Making Russia appear strong and powerful is the main reason, he says. When Russia first became embroiled in a conflict in eastern Ukraine in 2014, Putin’s popularity among ordinary voters skyrocketed. Those approval ratings rose again last February after Putin launched a full-scale invasion of Ukraine.
Many Western commentators have recently suggested that its popularity may falter as the war rages on and Russia suffers more military casualties. They point to the violent protests and the flight of hundreds of thousands of Russian citizens abroad following his partial military mobilization announced in mid-September.
Poorly organized and small in number, the protests hardly signal the beginning of a revolution that could topple the regime. Unlike, say, the Euromaidan revolution of 2014, when the Ukrainian people made a conscious decision that they wanted their country to grow into a full democracy. Armed with organized public protests, hundreds of thousands of Ukrainians took to the streets defying widespread corruption, police brutality and abuse of power by then-Kremlin-friendly President Viktor Yanukovych and his allies, eventually calling for his resignation.
Since then, Khodorkovsky has been an ardent supporter of Ukraine. In March 2014, he addressed the crowds on Maidan Square in Kyiv and offered his public support.
“It is important to understand the difference between the political systems in Ukraine and in Russia,” he says. “On the eve of the Maidan, the Ukrainian regime could be described as an oligarchic republic. Oligarchs wielded real power in Ukraine. But there was a sort of system of checks and balances, maybe not the most robust system, but there was one nonetheless.”
Russia, on the other hand, is a dictatorship, he says. “In Putin you have a dictator who is ready to use force and weapons against it [his] Persons. This means that a Maidan-like revolution is not possible in Russia today, even if there was a genuine appetite for something like that.”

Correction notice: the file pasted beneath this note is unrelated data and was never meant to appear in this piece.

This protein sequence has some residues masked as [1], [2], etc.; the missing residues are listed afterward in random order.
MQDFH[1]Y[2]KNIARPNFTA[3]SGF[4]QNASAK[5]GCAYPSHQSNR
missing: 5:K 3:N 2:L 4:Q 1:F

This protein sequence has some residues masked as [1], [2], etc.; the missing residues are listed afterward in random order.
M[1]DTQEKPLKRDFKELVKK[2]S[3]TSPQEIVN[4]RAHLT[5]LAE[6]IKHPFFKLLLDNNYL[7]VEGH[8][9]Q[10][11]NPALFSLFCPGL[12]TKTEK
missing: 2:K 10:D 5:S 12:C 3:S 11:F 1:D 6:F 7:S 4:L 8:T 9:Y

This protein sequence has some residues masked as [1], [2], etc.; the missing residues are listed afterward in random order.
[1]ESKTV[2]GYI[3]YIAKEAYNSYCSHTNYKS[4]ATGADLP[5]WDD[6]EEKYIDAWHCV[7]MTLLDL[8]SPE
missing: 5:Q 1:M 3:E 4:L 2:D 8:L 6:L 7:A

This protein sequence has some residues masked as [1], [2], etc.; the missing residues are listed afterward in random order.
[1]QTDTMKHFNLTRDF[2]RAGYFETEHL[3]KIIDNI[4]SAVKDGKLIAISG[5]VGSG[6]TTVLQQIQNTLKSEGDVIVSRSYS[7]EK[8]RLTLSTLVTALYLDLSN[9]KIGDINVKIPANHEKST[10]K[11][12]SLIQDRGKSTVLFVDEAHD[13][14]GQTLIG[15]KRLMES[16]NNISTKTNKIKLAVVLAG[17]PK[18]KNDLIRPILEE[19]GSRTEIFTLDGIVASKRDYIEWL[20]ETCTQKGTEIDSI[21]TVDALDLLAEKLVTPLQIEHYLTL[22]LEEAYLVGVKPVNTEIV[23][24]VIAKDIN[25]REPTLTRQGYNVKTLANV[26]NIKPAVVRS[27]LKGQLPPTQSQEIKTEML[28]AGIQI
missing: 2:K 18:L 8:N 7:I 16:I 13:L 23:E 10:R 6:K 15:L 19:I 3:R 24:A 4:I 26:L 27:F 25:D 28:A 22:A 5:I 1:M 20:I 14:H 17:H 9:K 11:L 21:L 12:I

“If there should be a revolution [from the grassroots level] in Russia today it would be run by those with guns,” he adds. “It’s always been like that in Russia.”
Khodorkovsky says Western sanctions against Russia must continue until the war reaches its inevitable end. But he believes that after the end of the conflict and the restoration of Ukraine’s full sovereignty, they “need to be carefully calibrated”. If Putin is not stopped in Ukraine, Khodorkovsky claims the next step is the inevitable prospect of full-scale global war.
But he tends to overestimate his country’s status and place in the world geopolitical order. This makes his political predictions appear naively optimistic and even slightly delusional. “Russia is one of the most important – and most powerful – countries in the world,” he says. “The world must not ignore them.”
He claims that the West really didn’t understand Putin until recently. “It’s very surprising because Putin is a pretty typical autocratic leader,” he says. “The West thought it could negotiate with Putin without demonstrating violently. And that was a misjudgment.
“Putin would really like to put up another Iron Curtain in Europe,” he says. “But I firmly believe that he will fail. Because there is no debate: Russian civilization is part of Western civilization. And a dictator like Putin will not change that fact.”
The Russia Conundrum by Mikhail Chodorkovsky and Martin Sixsmith edited by WH Allen is available now
https://www.independent.ie/news/kremlin-critic-mikhail-khodorkovsky-putin-wants-another-iron-curtain-i-am-convinced-he-will-fail-42065476.html Kremlin critic Mikhail Khodorkovsky: “Putin wants another Iron Curtain. I am convinced that he will fail.